Saturday, November 13, 2010

The Ghoul (1933)

The day before Halloween, I had the opportunity to sit with a beer and a bowl of popcorn and watch an old horror movie. The one I found was Boris Karloff's The Ghoul. Never heard of it before.

Dying Egyptologist Henry Morlant (Boris) spends much of his fortune on "The Eternal Light", an Egyptian relic that is supposed to give the holder life immortality. He orders his caretaker to wrap it into his hand on his deathbed. Professor Henry dies, but his caretaker apparently has sticky fingers, so Boris has to rise without it to seek his vengeance.

Enter into this is an Egyptian who wants to recover the stolen relic, and Boris' bickering niece and nephew (cousins to each other) who inherit his spooky mansion. Also in the mix is an untrustworthy lawyer (is there any other kind?), a vicar, and the niece's spinster friend.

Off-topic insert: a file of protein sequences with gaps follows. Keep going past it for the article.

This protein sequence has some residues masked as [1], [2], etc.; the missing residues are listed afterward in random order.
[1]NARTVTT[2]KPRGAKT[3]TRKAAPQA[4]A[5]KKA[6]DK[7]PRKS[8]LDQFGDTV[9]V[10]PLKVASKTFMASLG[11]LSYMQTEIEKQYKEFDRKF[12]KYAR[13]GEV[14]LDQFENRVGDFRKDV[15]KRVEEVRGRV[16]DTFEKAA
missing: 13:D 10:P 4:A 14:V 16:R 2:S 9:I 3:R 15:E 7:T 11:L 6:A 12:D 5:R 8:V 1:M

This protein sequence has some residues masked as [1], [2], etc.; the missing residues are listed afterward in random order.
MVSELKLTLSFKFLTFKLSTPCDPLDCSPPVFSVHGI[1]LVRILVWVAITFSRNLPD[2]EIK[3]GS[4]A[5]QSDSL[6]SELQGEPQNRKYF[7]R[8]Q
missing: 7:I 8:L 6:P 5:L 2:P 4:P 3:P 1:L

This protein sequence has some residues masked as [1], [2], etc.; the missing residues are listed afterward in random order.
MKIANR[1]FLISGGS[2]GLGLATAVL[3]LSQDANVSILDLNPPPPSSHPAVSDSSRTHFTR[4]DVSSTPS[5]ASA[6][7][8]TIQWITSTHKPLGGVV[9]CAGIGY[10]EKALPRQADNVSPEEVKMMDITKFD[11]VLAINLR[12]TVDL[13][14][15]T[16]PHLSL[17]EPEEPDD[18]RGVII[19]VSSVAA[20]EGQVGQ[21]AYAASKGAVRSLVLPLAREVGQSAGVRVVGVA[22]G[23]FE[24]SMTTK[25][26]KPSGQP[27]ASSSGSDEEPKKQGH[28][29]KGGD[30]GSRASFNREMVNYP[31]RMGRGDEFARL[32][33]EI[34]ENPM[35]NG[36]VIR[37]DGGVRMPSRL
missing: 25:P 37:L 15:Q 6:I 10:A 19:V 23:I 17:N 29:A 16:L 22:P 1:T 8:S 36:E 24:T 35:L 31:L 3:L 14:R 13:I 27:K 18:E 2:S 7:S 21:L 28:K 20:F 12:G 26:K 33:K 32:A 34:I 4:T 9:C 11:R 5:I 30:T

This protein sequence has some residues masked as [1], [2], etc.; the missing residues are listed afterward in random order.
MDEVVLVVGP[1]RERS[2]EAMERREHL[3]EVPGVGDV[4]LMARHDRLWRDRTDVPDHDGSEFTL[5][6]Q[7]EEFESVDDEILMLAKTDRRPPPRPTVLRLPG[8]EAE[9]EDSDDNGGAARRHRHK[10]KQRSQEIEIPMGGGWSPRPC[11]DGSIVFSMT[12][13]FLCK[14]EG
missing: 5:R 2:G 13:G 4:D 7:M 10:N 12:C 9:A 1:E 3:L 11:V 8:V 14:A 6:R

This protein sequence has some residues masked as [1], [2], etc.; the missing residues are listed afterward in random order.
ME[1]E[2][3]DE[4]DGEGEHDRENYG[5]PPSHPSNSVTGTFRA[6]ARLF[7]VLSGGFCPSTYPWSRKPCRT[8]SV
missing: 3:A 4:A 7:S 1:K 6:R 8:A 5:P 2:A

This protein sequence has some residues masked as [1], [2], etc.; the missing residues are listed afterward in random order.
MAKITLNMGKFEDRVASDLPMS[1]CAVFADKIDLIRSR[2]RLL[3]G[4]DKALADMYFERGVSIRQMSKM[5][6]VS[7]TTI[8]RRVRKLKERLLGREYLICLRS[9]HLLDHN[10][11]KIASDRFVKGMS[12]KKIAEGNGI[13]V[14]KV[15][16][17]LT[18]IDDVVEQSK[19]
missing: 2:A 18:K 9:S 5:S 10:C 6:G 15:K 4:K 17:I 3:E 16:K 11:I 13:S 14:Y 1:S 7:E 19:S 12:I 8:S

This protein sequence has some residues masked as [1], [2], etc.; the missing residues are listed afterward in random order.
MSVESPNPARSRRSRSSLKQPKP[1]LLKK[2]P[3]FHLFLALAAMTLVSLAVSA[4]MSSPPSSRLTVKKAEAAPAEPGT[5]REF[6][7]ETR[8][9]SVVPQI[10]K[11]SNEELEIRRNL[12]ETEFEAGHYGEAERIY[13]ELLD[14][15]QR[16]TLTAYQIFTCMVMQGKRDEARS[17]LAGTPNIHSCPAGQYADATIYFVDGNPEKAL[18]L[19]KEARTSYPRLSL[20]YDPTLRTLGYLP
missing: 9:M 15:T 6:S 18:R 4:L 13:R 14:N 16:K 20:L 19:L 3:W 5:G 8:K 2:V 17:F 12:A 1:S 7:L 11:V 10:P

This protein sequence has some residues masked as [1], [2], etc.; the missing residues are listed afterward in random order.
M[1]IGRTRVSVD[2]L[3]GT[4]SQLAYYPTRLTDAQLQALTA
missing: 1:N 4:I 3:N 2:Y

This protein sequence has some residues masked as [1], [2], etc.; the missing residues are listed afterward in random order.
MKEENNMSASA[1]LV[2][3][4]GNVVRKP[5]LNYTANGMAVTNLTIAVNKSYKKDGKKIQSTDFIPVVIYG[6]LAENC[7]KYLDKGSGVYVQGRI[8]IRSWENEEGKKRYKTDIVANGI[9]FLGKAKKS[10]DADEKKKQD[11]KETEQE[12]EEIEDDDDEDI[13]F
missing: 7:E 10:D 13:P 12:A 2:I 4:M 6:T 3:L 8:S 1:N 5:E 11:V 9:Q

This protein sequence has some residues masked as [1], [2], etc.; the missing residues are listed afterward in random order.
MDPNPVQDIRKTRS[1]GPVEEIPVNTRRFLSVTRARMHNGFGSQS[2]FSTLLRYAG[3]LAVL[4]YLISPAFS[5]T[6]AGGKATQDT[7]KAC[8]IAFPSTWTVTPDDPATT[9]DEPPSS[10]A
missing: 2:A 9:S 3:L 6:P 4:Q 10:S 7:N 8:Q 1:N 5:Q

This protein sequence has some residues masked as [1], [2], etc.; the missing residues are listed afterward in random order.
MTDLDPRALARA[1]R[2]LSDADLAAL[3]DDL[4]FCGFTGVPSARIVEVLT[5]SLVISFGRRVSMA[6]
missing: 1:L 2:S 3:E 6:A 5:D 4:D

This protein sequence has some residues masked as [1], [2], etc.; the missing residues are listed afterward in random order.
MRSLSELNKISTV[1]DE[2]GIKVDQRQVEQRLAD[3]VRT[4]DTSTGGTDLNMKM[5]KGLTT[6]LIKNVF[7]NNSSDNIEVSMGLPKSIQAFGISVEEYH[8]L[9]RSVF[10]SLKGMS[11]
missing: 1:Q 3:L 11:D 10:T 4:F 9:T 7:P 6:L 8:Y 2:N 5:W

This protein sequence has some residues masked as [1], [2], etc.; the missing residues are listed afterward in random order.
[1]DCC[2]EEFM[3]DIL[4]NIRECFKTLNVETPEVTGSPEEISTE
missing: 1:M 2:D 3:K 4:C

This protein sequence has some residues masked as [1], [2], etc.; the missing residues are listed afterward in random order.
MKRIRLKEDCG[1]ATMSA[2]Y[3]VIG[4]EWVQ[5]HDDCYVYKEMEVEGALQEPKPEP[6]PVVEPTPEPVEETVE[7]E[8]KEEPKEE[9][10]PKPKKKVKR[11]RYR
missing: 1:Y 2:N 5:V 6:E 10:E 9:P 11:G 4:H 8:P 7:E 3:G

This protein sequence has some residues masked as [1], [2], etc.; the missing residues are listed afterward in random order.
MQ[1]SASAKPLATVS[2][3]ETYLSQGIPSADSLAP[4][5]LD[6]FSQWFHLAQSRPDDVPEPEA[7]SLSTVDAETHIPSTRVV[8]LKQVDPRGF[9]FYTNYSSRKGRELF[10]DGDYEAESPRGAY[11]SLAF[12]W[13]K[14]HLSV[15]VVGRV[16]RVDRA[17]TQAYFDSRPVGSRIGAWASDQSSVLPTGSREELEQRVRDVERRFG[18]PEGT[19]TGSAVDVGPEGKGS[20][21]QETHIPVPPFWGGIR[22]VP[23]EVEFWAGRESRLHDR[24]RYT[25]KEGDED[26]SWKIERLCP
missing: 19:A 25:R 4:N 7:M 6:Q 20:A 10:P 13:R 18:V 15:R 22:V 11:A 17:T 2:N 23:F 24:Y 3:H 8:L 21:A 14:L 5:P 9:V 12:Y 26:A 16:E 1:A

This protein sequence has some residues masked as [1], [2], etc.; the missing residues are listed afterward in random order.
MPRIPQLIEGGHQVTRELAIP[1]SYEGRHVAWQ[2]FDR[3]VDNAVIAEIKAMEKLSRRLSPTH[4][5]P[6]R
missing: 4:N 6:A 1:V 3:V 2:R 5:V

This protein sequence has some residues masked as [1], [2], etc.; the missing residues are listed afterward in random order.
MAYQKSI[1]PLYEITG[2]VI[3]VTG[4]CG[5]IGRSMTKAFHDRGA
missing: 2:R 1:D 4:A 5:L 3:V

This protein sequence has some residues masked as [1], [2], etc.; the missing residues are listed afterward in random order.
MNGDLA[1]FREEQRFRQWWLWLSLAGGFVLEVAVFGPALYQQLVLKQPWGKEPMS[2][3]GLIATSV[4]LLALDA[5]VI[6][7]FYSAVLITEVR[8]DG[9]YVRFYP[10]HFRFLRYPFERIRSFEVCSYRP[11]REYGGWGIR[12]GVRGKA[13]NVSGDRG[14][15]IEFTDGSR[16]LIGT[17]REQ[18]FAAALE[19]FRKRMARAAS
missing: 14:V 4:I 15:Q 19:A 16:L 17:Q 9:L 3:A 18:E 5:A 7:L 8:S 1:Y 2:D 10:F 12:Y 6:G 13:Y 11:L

The movie starts exactly as I hoped. Dark and spooky. Sadly, when the bickering cousins appear, the atmosphere is blown away. The niece's friend became comic relief and the horror elements can no longer be taken seriously. According to wikipedia, the movie was capitalizing on two of Karloff's earlier films, The Mummy and The Old Dark House. Also, I learned that the movie is based on a novel but strayed very far from the source material. IMDB says this is the first British talkie. Man, were they behind the times! Oh, and this was the film debut of Ralph Richardson as the vicar.

I liked The Ghoul, but clearly it wasn't a great film. Predictably, I give it an AMRU of 3.

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